The Metropolitan Museum of Art’s Latest Fashion Exhibit: A Lexicon of America
Almost everyone has heard of the Metropolitan Museum of Art in NYC, better known as The Met – you know, the place where celebs arrive to impress once a year for the Met Gala with the most fabulous, fashionable, and outrageous outfits. But have you heard of the latest fashion exhibit to line the iconic halls of the 2 million-square-foot building? Over 100 outfits cover 2 floors and numerous rooms for A Lexicon of America (a special 1-year only exhibit), all which represent different emotions and situations a person experiences in their everyday life. Each exhibit also illustrates through clothing progressive emotions through the decades, dating back to the mid-to-late 20th century.
When I traveled to The Met during Thanksgiving 2021, I was pleasantly surprised to see outfits representing situations that I hadn’t thought of before. One outfit that particularly struck me was a brilliant blue ruffled dress when I walked down the staircase leading to the first floor rooms. The blue dress represented ebullience (and if you don’t know what that word means — don’t worry, I didn’t at first either!), which is defined as cheerful and energetic, which this dress definitely was. This sapphire-colored dream played with depth and looked like something you could wear to a dance, wedding reception, or another special occasion. This was by far my favorite dress in the exhibit! This dress was designed by Rodarte, Kate Mulleavy, and Laura Mulleavy.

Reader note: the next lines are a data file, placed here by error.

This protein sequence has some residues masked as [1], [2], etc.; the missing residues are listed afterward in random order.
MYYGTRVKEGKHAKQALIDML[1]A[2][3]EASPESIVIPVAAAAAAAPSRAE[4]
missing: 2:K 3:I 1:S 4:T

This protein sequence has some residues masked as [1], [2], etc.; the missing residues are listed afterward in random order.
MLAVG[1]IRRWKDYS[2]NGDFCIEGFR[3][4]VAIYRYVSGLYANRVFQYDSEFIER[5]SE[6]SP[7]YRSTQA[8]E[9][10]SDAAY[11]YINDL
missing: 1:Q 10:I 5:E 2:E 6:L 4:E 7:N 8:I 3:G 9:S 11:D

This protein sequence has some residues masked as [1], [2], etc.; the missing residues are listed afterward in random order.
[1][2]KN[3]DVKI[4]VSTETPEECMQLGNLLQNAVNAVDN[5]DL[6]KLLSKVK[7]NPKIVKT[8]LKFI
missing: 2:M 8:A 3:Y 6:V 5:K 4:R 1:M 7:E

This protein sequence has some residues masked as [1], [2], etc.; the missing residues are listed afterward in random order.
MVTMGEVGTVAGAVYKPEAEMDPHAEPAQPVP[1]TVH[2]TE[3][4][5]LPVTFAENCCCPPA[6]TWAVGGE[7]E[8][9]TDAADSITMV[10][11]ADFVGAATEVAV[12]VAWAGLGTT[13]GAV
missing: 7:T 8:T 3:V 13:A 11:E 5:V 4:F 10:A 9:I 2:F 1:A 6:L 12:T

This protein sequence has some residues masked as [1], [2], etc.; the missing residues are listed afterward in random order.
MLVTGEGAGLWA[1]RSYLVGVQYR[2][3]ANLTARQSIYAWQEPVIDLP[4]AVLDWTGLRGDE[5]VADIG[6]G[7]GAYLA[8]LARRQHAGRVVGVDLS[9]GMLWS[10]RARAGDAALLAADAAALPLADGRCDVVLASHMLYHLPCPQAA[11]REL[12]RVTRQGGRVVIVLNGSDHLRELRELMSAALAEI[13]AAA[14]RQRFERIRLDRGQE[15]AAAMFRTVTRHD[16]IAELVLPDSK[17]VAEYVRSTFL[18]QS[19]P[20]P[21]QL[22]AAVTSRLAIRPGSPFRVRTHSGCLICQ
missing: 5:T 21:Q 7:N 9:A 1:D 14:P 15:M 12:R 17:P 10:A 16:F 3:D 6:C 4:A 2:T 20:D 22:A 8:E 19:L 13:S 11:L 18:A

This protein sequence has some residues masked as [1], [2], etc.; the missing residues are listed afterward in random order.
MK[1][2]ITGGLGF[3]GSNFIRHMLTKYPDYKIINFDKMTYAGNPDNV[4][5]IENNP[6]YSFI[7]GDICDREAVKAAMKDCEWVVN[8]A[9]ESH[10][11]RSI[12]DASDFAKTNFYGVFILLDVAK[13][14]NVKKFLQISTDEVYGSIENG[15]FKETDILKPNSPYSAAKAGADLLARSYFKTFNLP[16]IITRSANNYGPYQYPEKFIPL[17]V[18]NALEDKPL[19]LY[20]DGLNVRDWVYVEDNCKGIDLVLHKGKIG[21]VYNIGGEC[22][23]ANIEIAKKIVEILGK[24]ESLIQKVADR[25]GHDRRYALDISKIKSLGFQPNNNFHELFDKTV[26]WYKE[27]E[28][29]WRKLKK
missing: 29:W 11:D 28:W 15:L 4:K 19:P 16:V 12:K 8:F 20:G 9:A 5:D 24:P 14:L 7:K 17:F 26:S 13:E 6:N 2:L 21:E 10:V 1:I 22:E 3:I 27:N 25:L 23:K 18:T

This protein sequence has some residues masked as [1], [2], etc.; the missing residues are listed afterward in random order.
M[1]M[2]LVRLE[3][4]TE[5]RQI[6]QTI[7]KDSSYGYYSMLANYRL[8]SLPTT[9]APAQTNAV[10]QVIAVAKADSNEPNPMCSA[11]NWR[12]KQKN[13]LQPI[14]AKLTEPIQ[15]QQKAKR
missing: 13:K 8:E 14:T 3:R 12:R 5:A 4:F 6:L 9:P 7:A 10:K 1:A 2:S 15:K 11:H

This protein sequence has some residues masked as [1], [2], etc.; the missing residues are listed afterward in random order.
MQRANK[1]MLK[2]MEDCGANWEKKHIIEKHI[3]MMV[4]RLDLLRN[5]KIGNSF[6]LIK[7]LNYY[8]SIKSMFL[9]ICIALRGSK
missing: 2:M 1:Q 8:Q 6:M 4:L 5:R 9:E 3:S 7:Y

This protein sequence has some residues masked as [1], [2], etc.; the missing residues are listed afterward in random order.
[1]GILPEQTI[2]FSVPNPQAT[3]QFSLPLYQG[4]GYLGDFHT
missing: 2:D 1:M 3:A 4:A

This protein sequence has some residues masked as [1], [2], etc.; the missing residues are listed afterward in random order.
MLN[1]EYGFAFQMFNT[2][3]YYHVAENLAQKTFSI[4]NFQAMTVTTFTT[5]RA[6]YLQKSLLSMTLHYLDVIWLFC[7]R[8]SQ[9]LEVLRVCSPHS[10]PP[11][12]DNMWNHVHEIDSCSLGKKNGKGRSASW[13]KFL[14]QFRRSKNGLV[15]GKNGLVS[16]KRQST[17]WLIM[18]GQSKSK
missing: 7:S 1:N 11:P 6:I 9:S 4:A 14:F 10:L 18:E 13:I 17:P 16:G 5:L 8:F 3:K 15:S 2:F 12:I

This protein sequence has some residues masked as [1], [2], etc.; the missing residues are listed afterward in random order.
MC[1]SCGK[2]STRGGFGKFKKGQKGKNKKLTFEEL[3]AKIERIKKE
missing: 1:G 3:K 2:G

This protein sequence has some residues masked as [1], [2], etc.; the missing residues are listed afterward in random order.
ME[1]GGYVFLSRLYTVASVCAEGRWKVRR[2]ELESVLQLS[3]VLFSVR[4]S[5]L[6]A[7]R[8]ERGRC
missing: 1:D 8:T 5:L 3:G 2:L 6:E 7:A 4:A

Other themes represented in this exhibit included sweetness, joy, playfulness, preciousness, innocence, vibrancy, naiveté (the quality or state of being naïve), humor, artfulness, spontaneity, and many others.
Personally, I enjoyed the artfulness theme because of the unique perspective given from designer Fabrice Simon. The dress incorporated pink silk georgette fabric with black crystals and beads embroidered onto it. The bubble-gum pink dress looked as though someone drew a bunch of abstract lines on it, and then colored in each segment with bright colors … side note – when I say “drew,” I mean that the artist was playful with the fabric and design (of course!). The beads were perfectly integrated throughout the dress and the theme which added to the impact that inspired visitors walking by.
One other item in particular that intrigued me was a rather sizeable quilt that draped one of the walls of the first-floor exhibit. This quilt, made by Adeline Harris, is created of diamond squares Harris herself distributed to famous and influential figures of the 19th century. Her ask was for these individuals to provide a message on the square to be incorporated into the quilt. If you look carefully, you will find eight American presidents’ autographs within this quilt (including Abraham Lincoln himself), along with Northern military heroes of the Civil War, antislavery political leaders, luminaries of the science world, and many others.
If you ever find yourself in NYC, make sure to head to The Met to check out this fantastic exhibit! Be sure to visit the exhibit before September 2022, as the exhibit is only available from September 18, 2021 through September 5, 2022. Have fun exploring The Met!